_{st}can then be determined and the thermal stress damage resistance quantified.

*A minor correction was made for the lowering of E_{u}^{2} with soak temperature.

## Refractory Analyses

To demonstrate how thermal stress damage resistance can be quantified using resonant frequency measurements, some results obtained from the earlier study^{2}were reanalyzed. Two types of magnesia refractories were studied: one type was bonded with gels derived from ethyl silicate or with a gel derived from tetra-isopropyl titanate;

^{9}the other type was a commercial, pressed refractory. The gel bonding systems were used because they had been shown to enhance thermal stress damage resistance.

^{10}

Four different grain size distributions, based on Andreasen^{11} size gradings, were used for the ethyl silicate bonded refractories. From fine to coarse size gradings, the refractories were labeled EA1, EA2, EA3 and EA4. The same size grading for EA2 was used in the titanate gel-bonded refractory (T-T). The pressed refractory (PB) was used for comparison purposes, as this material is low density and is known to have good thermal stress damage resistance.

The refractories were thermally shocked by quenching them in water. Bars of 25 x 25 x 128 mm were suspended with platinum wire into the hot zone of an electrically heated vertical furnace. After the samples reached thermal equilibrium, they were dropped into a bath of water flowing at 2 l.min^{-1}. The bars were quenched from soak temperatures of 100-1300°C at 100°C intervals.

The temperature difference, ΔT, was taken to be the soak temperature. Five samples were quenched at each temperature. The extent of the damage caused by the thermal shock was evaluated by measuring the Young's modulus before and after quenching. Although the resonant frequencies were measured using the sonic resonance technique,^{12,13} similar results could have been obtained using impulse excitation.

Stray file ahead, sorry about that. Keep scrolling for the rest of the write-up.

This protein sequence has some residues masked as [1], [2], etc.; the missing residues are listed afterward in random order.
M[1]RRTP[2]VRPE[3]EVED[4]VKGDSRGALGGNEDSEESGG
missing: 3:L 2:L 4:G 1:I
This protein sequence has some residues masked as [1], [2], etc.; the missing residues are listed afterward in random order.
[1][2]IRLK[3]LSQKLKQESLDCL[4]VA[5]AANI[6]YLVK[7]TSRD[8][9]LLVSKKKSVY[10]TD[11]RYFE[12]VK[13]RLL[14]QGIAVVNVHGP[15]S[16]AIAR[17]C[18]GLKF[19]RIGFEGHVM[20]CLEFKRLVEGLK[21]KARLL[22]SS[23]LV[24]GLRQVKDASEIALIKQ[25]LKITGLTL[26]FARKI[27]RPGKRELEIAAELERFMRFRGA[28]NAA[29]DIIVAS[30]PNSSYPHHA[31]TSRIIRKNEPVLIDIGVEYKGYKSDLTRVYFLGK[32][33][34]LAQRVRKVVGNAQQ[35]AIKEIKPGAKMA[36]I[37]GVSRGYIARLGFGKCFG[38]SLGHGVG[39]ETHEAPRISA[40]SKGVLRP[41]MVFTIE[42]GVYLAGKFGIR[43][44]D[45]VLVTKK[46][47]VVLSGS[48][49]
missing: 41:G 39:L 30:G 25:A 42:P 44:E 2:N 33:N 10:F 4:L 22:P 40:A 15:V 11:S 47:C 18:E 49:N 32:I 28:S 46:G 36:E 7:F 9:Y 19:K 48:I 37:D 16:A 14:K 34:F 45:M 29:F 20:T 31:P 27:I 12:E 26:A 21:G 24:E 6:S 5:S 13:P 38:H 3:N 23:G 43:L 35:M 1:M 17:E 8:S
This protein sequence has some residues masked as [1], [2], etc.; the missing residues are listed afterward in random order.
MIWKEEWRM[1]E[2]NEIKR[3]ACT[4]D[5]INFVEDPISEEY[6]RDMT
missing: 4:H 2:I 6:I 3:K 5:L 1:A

C_{0} and ΔT_{c} were estimated simply by measuring the Young's modulus after quenching and fitting Equation 4 to the results. A best fit was obtained with Mathematica* 5.1 by using an iterative least squares method. Once C_{0} and ΔT_{c} were determined in this way, then the damage resistance of the refractories could be quantified through the parameter R"_{st} (ΔT_{c}/C_{0}^{3/2}). In addition, the failure temperature difference of the refractories, ΔT_{f}, could be predicted from Equation 3 (putting C_{f} = W/2).

The results of the quenching experiments are shown in Figure 2. As can be seen, the fit from Equation 4 is very good. R"_{st} and ΔT_{f} were determined for each refractory as shown and appear to give a reasonable measure of thermal stress damage resistance, as can be seen by comparing the left columns of the graphs in Figure 2. Generally, the damage resistance increased with the fines content and decreased with increasing mean pore size^{2} (see Figure 3), which is a similar result to that obtained by Carswell.^{14} As might be expected, the theoretical curves deviate most from the measured values when ΔT > ΔT_{f}.

*Wolfram Research, http://www.wolfram.com .

^{2}showed that this was because the ethyl silicate binder produced more second phase, causing the fines to agglomerate. Thus, EA2 had a mean pore size of 34µ vs. 21µ for T-T, even though both refractories had the same grain size distributions.

In this work, the damage resistance of the refractories could have been increased by increasing the fines content and by using the titanate gel binder in place of ethyl silicate.

## Improved Performance

Refractory manufacturers can use the resonant frequency techniques shown here to more easily and accurately measure the damage resistance of their refractories than by measuring traditional parameters such as R_{st}. Armed with this knowledge, manufacturers will be able to reduce development times and improve the quality of their products.

**For additional information regarding predicting refractory failure, contact BuzzMac International LLC at 620 North Sidney Place #104, Glendale, WI 53209; (414) 352-5419; fax (253) 540-9798; e-mail support@buzzmac.com ; or visit http://www.buzzmac.com .**

## Author Acknowledgements

**E. W. Roberts, Ph.D., (Leeds University) and H. G. Emblem, Ph.D., (Zirconal Processes Ltd.) are fondly remembered for their guidance and encouragement of the original work conducted at Leeds University, UK.**